Book Review by Tara Rivkin
The premise of J. Stewart Black’s book about leading strategic change, It Starts With One, is that “Without individual change, there can be no meaningful organizational change.” Professor of Global Strategy and Leadership at IMD, Black has worked with over 10 000 executives. From his research, has learnt that around 80% of organizational change initiatives fail.
Why is this? The reason is, he says, that organizations tend to take an ‘organization-in’ rather than an ‘individual-out’ approach. What he means is that most executives implement organizational change and expect individual behaviour to change accordingly; such change often happens for a short time and soon falters, or does not happen at all. He uses the example of a large industrial firm that instituted a new CRM (Customer Relationship Management) system. Most customer knowledge was in the possession of sales people who were soon to retire; this knowledge needed to be systematized and made accessible to the entire sales team. The sales team was trained to use the CRM system but within three months of its company-wide launch, very few people were using it. Changing the system did not automatically change the behaviour.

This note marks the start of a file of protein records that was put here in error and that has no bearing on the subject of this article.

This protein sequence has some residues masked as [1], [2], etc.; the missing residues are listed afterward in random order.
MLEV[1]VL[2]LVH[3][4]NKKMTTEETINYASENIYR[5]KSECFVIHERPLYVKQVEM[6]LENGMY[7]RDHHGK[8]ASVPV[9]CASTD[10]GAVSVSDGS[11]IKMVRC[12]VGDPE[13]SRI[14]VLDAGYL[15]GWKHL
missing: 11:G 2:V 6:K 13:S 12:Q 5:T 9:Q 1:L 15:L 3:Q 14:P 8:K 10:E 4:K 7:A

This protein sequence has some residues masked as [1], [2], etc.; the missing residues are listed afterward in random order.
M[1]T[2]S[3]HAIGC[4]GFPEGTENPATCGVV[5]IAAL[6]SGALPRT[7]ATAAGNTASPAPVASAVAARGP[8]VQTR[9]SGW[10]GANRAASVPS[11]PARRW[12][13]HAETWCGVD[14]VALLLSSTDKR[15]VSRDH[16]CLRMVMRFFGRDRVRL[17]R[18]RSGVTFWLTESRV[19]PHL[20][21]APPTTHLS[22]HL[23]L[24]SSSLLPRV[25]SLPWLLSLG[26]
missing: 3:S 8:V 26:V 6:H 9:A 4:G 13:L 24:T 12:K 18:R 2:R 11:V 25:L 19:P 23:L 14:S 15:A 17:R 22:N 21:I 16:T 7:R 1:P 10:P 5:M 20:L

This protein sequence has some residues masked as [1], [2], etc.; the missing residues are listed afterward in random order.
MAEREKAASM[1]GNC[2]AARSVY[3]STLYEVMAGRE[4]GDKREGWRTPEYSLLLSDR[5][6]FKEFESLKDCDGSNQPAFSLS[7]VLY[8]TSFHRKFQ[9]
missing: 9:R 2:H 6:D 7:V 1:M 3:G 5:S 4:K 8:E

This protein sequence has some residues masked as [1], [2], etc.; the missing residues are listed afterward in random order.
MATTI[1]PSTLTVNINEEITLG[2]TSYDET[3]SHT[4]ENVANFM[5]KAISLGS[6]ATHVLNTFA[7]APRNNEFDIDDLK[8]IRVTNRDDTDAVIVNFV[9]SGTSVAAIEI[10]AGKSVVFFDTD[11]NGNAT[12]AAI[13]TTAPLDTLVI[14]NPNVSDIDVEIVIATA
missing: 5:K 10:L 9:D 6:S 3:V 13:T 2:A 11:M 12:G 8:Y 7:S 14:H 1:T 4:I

According to Black, “Lasting success comes from changing individuals first and then using organizational levers to sustain the change. This is because organizations change only as far or as fast as their collective individuals change.” Developing new behaviours at the individual level and integrating them with new systems is the only way, Black argues, that change will stick. Change needs to begin at the ground level and move outwards.
Change is hard, particularly changing the mental maps of everyone in an organization. Change is expensive. Change takes time and effort. Change often begins with the person leading the initiative.
Black dedicates his book to discussing how to overcome these obstacles and successfully lead strategic change.